With summer quickly approaching and temperatures rising, the thought of standing over a hot stove or heating up your house with the oven is becoming less and less appealing. During this time of the year, many people prefer to move most of their cooking outside to the barbecue to save on their rising energy bill and to enjoy the nice weather. But what you may not be aware of are the health risks associated with this type of cooking. Usually grilling means cooking over extremely high temperatures and open flames which can produce harmful carcinogenic chemicals like Heterocyclic Amines (HCA’s) and Polycyclic Aromatic Hydrocarbons (PAH’s) that can be detrimental to our health if consumed frequently in large amounts. The longer and hotter foods are cooked the more HCA’s and PAH’s are produced. But there are safety precautions you can take to make grilling perfectly safe and healthy! Here’s 5 tips to always stick to when you’re using the grill:
Choose your meat wisely - avoid highly processed meats, such as sausages and hot dogs, since these have a much stronger link to cancer than minimally processed cuts of meat such as steaks, chicken thighs, and fish filets. Also, choose leaner cuts with minimal fat, as fattier cuts drip more lipids into the grill causing greater PAH formation.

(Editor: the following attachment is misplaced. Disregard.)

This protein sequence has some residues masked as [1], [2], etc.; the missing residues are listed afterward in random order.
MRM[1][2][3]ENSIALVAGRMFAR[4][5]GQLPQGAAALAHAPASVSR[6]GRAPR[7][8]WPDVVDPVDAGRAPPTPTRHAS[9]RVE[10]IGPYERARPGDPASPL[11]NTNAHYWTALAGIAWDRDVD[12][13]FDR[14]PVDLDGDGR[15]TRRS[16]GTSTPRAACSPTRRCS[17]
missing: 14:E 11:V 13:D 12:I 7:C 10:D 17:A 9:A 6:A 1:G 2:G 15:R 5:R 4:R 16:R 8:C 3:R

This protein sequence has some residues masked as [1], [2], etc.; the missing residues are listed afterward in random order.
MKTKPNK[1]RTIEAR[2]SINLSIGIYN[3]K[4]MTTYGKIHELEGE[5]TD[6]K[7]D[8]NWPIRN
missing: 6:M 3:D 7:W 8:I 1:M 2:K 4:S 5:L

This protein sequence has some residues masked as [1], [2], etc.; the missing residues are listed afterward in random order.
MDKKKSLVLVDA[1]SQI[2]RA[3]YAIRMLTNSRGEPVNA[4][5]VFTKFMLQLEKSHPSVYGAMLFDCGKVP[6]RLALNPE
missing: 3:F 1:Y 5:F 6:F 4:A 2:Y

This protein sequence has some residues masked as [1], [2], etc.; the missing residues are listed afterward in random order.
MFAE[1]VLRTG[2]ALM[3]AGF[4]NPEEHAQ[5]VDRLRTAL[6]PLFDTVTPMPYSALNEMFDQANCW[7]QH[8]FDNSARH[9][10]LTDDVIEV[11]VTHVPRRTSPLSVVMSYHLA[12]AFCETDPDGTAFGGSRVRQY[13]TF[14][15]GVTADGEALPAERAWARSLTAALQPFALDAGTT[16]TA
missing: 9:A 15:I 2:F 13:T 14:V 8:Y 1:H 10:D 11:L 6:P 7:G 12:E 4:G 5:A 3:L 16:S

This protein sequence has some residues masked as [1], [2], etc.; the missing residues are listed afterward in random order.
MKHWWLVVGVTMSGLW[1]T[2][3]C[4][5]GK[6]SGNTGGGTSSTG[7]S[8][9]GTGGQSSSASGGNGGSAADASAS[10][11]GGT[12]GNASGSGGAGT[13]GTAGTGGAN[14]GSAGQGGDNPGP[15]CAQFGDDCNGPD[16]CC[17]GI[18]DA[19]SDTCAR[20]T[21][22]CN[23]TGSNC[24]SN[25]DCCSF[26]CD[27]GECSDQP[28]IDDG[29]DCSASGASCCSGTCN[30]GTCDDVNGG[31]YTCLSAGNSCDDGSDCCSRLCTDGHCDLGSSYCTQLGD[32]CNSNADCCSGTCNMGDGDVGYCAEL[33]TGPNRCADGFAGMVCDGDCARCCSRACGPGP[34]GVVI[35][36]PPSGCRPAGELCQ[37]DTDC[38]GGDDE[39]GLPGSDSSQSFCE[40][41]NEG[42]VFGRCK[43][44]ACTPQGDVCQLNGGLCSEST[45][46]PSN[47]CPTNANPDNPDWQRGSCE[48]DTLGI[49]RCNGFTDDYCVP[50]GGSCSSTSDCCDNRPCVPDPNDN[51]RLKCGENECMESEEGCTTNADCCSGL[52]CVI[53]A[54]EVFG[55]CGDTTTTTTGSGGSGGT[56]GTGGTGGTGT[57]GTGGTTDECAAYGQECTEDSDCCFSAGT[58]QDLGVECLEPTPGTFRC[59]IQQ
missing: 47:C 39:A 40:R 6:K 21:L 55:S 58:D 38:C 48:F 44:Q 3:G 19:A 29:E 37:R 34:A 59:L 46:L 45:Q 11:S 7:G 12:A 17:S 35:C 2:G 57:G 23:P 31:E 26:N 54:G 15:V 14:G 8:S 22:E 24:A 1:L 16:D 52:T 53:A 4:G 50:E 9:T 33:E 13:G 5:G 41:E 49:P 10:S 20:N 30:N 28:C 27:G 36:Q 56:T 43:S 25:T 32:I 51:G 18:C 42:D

Avoid sugary sauces and marinades - use herbs and spices instead to add flavor. Sweet sauces such as barbecue or teriyaki sauce can increase HCA production by 1.9 - 2.9 percent. If you must use these types of sauces, add them on at the very end so they are less likely to burn and char.
Use acid-based marinades - using the right marinade can decrease HCA production by up to 99 percent! Include acidic juices in your marinade such as vinegar, apple cider vinegar, lemon juice, or lime juice.
Use a lower temperature and don’t overcook your meat - by sticking to med-high temperatures between 375 - 450 degrees you’ll avoid charring the outside of the meat and allow for a more even doneness. Not to mention your meat will be juicier and more flavorful! Try cutting large pieces of meat into smaller pieces, flipping your meat often, and covering the grill with foil to reduce drips and flare ups.
Include LOTS of fruits and vegetables - Fruits and veggies are packed with antioxidants, vitamins, minerals, and phytonutrients which help protect our bodies against carcinogens. The more color the better. My favorite ways to grill veggies is to make shish-kabobs or foil packs with a variety of mixed veggies.
By sticking to these guidelines, your summer grilling can be safe, healthy and delicious! If you liked this blog, I’ll be back next week with more helpful tips about how to avoid overindulging at your summer festivities.
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